The Guardian 27 April, 2005


Ron Connolly 1932-2005

Long-time Party and union activist Ron Connolly passed away at home in Port Adelaide on April 13 after a relatively short battle with cancer. The following are excerpts from a eulogy given by Michael Perth, SA State President of the Communist Party of Australia.

“The passing of Ron Connolly is a sad loss for his family and friends. It is also a loss to the labour movement, the Communist Party of Australia and its Port Adelaide Branch.

“Ron’s early working life saw him set out on a tough course. He was a seaman at age 15. He succumbed to the Cold War hysteria of the early 1950s and volunteered for service with the Australian military during the Korean War. However, when he returned to civilian work on the wharves of Port Adelaide he met people with a completely different world outlook, people who looked forward to a world at peace and without exploitation; a socialist world.

“Eventually, the influence of these militant workers in the Waterside Workers Federation led him to join the Communist Party in 1960. Ron threw himself into the work of the Party and was a very visible representative of the CPA. He kept the records of his sales of the Party’s newspaper (The Tribune at the time) right up to the end of his life.

“He was extremely active in his union and served on its executive and eventually became Secretary of the Port Adelaide Branch of the WWF. The respect of his fellow workers saw him remain in office until his retirement in 1992.

Councillor and Alderman

“He served on the Port Adelaide Council as a Councillor then as an Alderman from 1969 to 1978. He rejected the conservative slogan of “keeping politics out of council”, seeing in it a deceit to keep working people from defending their interests. Ron’s politics were no secret. His political opponents once described him as a “self-confessed Communist” in one of the numerous leaflets distributed to attack him.

“On Council he and other Party members pressed successfully for the maintenance of funding for public works in the area. He saw to it that a new system for fixing Council rates was introduced. This meant that working people paid less for the rates on their homes while businesses paid more. This proposition would get ready acceptance today but it was bitterly opposed at the time.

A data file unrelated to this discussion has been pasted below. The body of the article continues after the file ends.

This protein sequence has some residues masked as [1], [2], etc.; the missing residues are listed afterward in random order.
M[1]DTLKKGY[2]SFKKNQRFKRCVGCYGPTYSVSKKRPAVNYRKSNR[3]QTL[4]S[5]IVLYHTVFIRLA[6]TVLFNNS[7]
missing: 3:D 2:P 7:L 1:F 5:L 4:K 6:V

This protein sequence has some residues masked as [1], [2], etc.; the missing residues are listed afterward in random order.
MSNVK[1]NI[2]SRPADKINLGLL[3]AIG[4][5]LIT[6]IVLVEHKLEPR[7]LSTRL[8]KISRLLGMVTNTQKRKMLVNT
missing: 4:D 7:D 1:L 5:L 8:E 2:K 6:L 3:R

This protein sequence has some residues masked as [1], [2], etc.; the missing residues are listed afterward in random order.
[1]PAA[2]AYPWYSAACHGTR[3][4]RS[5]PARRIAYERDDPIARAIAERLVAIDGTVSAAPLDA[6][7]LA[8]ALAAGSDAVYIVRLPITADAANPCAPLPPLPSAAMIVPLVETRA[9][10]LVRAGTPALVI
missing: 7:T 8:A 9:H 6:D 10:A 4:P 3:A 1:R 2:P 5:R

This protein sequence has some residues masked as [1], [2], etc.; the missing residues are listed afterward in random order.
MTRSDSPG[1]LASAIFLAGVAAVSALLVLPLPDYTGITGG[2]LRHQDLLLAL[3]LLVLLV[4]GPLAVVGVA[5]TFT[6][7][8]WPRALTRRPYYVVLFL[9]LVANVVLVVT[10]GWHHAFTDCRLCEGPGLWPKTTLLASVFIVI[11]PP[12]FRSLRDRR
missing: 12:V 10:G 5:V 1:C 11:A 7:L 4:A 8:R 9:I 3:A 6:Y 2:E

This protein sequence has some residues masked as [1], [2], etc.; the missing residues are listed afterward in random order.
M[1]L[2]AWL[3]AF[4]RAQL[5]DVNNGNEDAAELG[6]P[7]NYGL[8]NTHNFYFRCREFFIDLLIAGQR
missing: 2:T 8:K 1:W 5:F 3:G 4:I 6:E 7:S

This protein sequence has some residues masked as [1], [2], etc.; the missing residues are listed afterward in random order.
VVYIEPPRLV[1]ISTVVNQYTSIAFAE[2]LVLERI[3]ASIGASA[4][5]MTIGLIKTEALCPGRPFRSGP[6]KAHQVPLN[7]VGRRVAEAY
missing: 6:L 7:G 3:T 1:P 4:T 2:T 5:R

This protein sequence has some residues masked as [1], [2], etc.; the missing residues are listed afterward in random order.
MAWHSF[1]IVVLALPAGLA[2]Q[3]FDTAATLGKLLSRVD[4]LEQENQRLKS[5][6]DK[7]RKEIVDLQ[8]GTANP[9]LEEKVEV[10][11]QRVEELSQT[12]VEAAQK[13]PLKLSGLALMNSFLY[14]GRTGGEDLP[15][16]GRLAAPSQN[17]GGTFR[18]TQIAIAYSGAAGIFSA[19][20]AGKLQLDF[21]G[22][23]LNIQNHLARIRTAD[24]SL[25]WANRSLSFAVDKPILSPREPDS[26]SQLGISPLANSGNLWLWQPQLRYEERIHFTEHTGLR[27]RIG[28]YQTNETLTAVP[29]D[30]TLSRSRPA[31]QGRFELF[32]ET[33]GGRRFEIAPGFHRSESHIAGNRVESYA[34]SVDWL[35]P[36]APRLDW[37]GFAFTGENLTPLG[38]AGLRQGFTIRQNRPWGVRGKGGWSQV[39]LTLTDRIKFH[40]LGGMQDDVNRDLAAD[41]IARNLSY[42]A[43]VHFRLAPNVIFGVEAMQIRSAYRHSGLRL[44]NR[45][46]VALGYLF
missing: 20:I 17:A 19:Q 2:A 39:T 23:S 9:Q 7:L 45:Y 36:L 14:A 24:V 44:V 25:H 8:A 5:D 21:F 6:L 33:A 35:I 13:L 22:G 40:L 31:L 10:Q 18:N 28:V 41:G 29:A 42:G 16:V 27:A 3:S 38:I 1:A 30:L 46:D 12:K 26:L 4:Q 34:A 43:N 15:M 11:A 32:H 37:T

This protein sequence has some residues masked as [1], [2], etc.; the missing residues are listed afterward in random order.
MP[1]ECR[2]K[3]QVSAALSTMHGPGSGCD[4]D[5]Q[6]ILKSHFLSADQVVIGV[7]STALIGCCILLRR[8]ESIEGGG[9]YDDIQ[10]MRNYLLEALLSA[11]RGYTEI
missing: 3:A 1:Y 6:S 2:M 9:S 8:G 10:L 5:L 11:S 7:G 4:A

“Under his influence the Council sent an expression of goodwill and hopes for a peaceful future to the members of Moscow’s city Soviet — wishes that were gladly reciprocated. Ron undertook complex and onerous financial management duties on Council. He was appreciated for his considerate attitude to Council staff.

“Ron was continually striving to deepen his ideological knowledge and studied at the Institute of Marxism-Leninism in Moscow in 1976. He was always generous in sharing the lessons of his extensive political and trade union experience, especially with his younger comrades.

Semaphore Club

“He was active in the Semaphore Club during its long transformation from a wealthy gentlemen’s club into a workers’ club at the service of the broader community. The SWC is still stamped with the radical politics of its early members like Ron. He was treasurer of the workers club right up to the end of his life. His attendance record at club meetings was unsurpassed and the respect of other members meant that he was a very influential member of its committee.

“His steady guidance saw the club through some very trying financial times and he always performed a patient mediating role when disagreements surfaced from time to time. In recent years, his work (and the work of other comrades and friends) has resulted in the club enjoying growing success as an entertainment venue and as a focus for political activity.

“Ron was similarly gladdened to see the Port Adelaide Branch of the CPA attracting new younger members, engaging in more political activity and attracting more interest in the socialist program of the Party.

“From the point of view of his comrades in the Port Branch of the CPA, Ron was the sort of staunch, resilient person that safeguarded the Party and its ideological position during very difficult times. He was always ready with an instructive anecdote for the benefit of younger comrades. A no-nonsense manner sometimes masked what was an unfailing comradely and very human concern for other Party members.

“He was a committed comrade, loyal to his convictions and his class to the end even when many of his contemporaries gave up the struggle. That struggle for a socialist future goes on but he will be greatly missed.”

Ron was the dearly loved husband of Jean, father of David, Raymond, Debra and Pamela, father-in-law of Valerie, Lyn, Mark and Terry and grandfather of Mark, Andrew, Hayley, Dillon, Cameron, Karen, John and Rosanna.

The Guardian joins in extending condolences to Jean and to all Ron and Jean’s family.

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